WECT INVESTIGATES: Murder or self-defense in car repo death?

WECT INVESTIGATES: Murder or self-defense in car repo death?

COLUMBUS COUNTY, NC (WECT) - A man charged with first-degree murder in an unusual case in Columbus County is set to go to trial in January.

It’s been more than three years since 39-year-old Jeff Lowe was shot and killed while trying to repossess a car at a home outside of Whiteville. WECT is taking a look back at the case with interviews from different eyewitnesses about what exactly happened that night.

William Kohler Jr. is one of the men charged in Lowe’s death. Kohler is a former Marine, law enforcement officer, and Eagle Scout, who had no criminal history before this happened. He says this was all a tragic accident, and he didn’t kill anyone, much less murder them. The other person charged in this crime is Kohler’s then-18-year-old son, William Kohler III.

The elder Kohler said he was sound asleep in his Columbus County home when a noise woke him up at 2:30 in the morning. He said when he looked outside, all he could see was someone with a flashlight back behind his house, and he went to grab a gun to protect his family.

“I just wish that he would’ve at least called me earlier that day or knock on my door or something,” Kohler said. “This whole situation could’ve been handled differently instead of him showing up like that.”

Kohler has had a lot of time to replay June 9, 2015, over and over again in his head. He’s been sitting in jail ever since. Kohler says the chaotic middle of the night interchange with Lowe lasted just minutes, but could keep him and his son behind bars for the rest of their lives.

“I had no idea it was a repossession, I had no reason to believe it was a repossession,” Kohler explained. “I had been in contact with the people I purchased a vehicle from, they knew I had been in the hospital. I had just spoken with someone from the car lot, one of the owner’s sons, that Saturday before this happened and he said, ‘You’re OK, you’re OK.’ And then of course Tuesday at 2:30 in the morning, all of this went down”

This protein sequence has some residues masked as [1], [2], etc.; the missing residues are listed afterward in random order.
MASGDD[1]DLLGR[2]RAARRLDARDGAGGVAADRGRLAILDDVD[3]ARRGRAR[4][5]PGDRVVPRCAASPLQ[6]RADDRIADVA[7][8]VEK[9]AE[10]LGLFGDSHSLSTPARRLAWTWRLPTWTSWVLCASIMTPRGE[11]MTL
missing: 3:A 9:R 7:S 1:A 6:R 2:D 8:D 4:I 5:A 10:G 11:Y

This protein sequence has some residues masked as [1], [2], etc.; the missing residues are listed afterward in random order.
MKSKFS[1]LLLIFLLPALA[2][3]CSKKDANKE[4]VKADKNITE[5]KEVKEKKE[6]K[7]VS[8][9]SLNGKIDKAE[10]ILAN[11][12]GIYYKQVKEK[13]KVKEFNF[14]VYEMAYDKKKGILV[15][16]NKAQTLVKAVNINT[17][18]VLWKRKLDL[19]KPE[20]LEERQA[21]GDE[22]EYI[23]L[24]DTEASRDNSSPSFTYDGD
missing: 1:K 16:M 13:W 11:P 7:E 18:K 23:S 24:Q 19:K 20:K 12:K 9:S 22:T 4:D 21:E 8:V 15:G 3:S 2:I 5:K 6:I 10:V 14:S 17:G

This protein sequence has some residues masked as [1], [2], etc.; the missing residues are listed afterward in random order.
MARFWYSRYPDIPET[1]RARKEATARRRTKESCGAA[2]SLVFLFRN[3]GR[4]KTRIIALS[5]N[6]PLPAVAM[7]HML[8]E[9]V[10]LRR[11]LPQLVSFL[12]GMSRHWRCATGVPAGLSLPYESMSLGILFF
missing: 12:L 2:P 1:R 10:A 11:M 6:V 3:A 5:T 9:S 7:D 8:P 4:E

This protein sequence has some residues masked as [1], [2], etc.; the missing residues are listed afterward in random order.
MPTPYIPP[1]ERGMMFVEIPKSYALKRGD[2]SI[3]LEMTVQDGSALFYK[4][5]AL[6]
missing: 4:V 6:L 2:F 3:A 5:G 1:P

Kohler says he lived in a bad neighborhood, and his home had been broken into before, leaving his family on edge. In unincorporated areas of the county, it can take more than 20 minutes for deputies to respond in an emergency, so many residents keep firearms for their own protection. When Kohler saw someone suspicious behind his house in the middle of the night, he says he thought he was being robbed, and grabbed his shotgun.

“I couldn’t see. I didn’t have my glasses on. Something is not right. I didn’t know what was going on. I offed one up into the woods, fired a shot, a warning shot to get the people to leave, to stop whatever was going on,” Kohler recalled of what happened that night. “I got on the phone with 911 and was in the process of talking with them. That’s when my son and his friend grab up the firearm and went back outside.”

But Lowe’s long-time girlfriend could see. She asked for us not to use her name in this story, but she was in the passenger seat of Lowe’s tow truck the night he was killed.

She told WECT she saw the elder William Kohler come out of his house with a gun and fire a shot immediately at close range. She says the first shot hit the light bar on their truck as they were driving off toward the road.

“I hit the floorboard and Jeff leaned over the console,” she recalled.

She says second shot hit her door. A third hit Jeff, killing him, and a forth hit the front of the truck. Jeff’s girlfriend said the shots came one right after the other, all within a matter of about 20 seconds.

Covered in Jeff’s blood, she ran for her life. She also says she distinctly remembers hearing a man’s voice saying, “I think I killed the son of a bitch.”